Published by New York State Law Reporting Bureau pursuant to Judiciary Law § 431.
This opinion is uncorrected and subject to revision before publication in the Official Reports.
Decided on November 27, 2012
SUPREME COURT, APPELLATE DIVISIONFirst Judicial Department
Angela M. Mazzarelli,Justice Presiding, David Friedman Leland G. DeGrasse Helen E. Freedman Sheila Abdus-Salaam,Justices.
Disciplinary proceedings instituted by the Departmental Disciplinary Committee for the First Judicial Department. Respondent, Michael S. Etkin, was admitted to the Bar of the State of New York at a Term of the Appellate Division of the Supreme Court for the First Judicial Department on April 9, 1979.
Respondent Michael S. Etkin was admitted to the practice of law in the State of New York by the First Judicial Department on April 9, 1979. At all times relevant to this proceeding, respondent maintained an office for the practice of law in New Jersey where he was admitted in 1981.
The Departmental Disciplinary Committee (Committee) seeks an order, pursuant to 22 NYCRR 603.3, suspending respondent for three months nunc pro tunc to January 4, 2012, predicated upon similar discipline imposed by the Supreme Court of New Jersey (In re Etkin, 31 A3d 622 [NJ 2011]), or in the alternative, sanctioning respondent as we deem appropriate.
Respondent's misconduct, his failure to safeguard a legal fee that belonged to his former law firm, initially came before the Supreme Court of New Jersey Disciplinary Review Board (DRB) based on an August 2007 disciplinary stipulation between respondent and the New Jersey Office of Attorney Ethics (OAE). Respondent stipulated to violations of New Jersey RPC 1.15(b) (failure to promptly notify a third person of receipt of funds in which the third person has an interest), RPC 1.15(c)(failure to safeguard funds in which an attorney and a third person claim interests), and RPC 8.4(c) (conduct involving dishonesty, fraud, deceit or misrepresentation). The OAE recommended that the appropriate discipline to impose was a reprimand.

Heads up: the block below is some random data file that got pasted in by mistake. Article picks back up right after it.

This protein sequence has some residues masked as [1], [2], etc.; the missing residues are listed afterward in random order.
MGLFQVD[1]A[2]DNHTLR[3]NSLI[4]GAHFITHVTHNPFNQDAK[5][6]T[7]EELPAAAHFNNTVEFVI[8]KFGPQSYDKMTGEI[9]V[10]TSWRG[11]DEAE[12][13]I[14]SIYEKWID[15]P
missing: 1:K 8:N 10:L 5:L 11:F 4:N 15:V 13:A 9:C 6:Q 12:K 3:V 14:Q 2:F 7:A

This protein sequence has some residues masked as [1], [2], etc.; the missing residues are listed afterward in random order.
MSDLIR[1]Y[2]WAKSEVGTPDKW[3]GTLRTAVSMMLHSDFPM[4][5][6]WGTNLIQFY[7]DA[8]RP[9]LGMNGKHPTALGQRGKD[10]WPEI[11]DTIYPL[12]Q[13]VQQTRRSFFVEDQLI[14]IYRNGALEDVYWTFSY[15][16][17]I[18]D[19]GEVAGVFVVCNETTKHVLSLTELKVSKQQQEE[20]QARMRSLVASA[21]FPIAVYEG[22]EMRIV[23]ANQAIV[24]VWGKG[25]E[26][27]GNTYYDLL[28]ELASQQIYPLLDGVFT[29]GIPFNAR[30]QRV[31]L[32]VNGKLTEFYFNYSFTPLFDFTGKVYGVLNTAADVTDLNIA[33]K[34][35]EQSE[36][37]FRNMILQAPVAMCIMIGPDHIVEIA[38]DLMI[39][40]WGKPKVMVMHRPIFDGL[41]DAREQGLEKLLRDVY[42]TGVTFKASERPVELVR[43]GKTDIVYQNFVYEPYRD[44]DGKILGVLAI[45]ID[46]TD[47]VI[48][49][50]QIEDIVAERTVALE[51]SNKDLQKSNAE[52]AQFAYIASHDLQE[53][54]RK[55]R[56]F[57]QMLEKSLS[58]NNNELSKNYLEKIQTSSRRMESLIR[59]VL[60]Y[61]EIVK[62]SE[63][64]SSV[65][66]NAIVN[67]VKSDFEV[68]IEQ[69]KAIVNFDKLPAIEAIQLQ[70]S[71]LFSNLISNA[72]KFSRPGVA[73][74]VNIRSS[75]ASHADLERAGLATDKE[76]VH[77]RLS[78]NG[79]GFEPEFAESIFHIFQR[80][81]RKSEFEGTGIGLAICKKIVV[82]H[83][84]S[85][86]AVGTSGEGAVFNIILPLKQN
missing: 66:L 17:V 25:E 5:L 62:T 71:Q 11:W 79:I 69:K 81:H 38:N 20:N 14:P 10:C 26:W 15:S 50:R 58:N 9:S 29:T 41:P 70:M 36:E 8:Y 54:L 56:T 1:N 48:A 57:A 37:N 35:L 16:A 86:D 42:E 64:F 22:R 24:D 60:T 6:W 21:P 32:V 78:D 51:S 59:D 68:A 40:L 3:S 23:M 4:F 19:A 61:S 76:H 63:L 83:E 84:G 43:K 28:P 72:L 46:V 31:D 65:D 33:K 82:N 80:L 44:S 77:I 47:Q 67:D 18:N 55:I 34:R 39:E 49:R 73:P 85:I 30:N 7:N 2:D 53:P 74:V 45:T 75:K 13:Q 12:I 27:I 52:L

The stipulated facts are as follows: from April 1998 to February 2000, respondent was a non-equity partner of the law firm Ravin, Sarasohn, Cook, Baumgarten, Fisch & Rose P.C. (Ravin firm). On February 12, 2000, shortly before the dissolution of the Ravin firm in April 2000, respondent and 16 other attorneys joined the law firm of Lowenstein Sandler P.C. (Lowenstein firm), his current firm.
While he was with the Ravin firm, respondent had worked on a securities litigation case, In re Reliance. All legal fees generated by respondent were to be paid at the conclusion of that case. After respondent joined Lowenstein, he continued to provide legal services in the Reliance matter and earned legal fees to which Lowenstein was entitled. On February 27, 2003, approximately three years after he left the Ravin firm, respondent was paid in full for his services in the Reliance matter via a check for $217,639.50 payable to Michael S. Etkin, Esq. The Ravin firm's share of this payment was $148,935, while the Lowenstein firm's share was $68,704.50. Respondent did not notify either law firm of his receipt of the check. On March 18, 2003, respondent deposited the $217,639.50 check into his personal bank account which then had a balance of about $13,000. On April 1, 2003, respondent gave the Lowenstein firm its share of the fee via a bank check in the sum of $68,704.50. Respondent did not tender to the Ravin firm its share of the fee.
On April 21, 2003, respondent transferred $110,000 from his bank account to his personal money market account. According to the stipulation, $110,000 represented the approximate amount of the Ravin firm's fee less respondent's claim for unpaid salary. The funds remained in the money market account for 17 months after respondent had received the $217,639.50 check. During the interim, the balance in the account fell below $110,000 on 23 occasions. Respondent stipulated that the shortages, which ranged from $280.10 to $34,100.83, were the result of his issuing checks for personal expenses, ATM withdrawals, or transfers to another personal bank account ...